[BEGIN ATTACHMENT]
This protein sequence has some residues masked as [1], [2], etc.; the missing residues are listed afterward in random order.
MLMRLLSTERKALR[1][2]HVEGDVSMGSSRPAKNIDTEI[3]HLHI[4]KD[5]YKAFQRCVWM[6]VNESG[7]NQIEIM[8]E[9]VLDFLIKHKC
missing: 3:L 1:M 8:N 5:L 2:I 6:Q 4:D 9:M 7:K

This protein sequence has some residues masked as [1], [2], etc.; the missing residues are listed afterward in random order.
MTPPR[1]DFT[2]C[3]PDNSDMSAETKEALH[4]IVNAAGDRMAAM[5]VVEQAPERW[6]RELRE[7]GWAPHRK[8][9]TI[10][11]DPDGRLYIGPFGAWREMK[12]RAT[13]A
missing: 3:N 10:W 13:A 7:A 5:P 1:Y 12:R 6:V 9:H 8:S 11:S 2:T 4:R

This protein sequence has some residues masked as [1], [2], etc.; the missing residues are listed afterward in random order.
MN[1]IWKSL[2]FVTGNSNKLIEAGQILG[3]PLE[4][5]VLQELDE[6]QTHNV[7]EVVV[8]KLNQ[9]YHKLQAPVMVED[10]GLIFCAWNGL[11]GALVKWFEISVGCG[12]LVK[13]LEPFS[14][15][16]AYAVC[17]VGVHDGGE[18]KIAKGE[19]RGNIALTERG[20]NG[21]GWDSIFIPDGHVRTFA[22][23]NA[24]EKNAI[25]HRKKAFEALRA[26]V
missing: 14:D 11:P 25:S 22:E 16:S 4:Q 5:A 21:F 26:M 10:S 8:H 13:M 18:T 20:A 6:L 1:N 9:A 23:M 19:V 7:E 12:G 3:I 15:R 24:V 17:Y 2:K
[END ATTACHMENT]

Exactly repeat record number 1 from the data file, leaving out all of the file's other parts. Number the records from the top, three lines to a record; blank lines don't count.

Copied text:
This protein sequence has some residues masked as [1], [2], etc.; the missing residues are listed afterward in random order.
MLMRLLSTERKALR[1][2]HVEGDVSMGSSRPAKNIDTEI[3]HLHI[4]KD[5]YKAFQRCVWM[6]VNESG[7]NQIEIM[8]E[9]VLDFLIKHKC
missing: 3:L 1:M 8:N 5:L 2:I 6:Q 4:D 9:M 7:K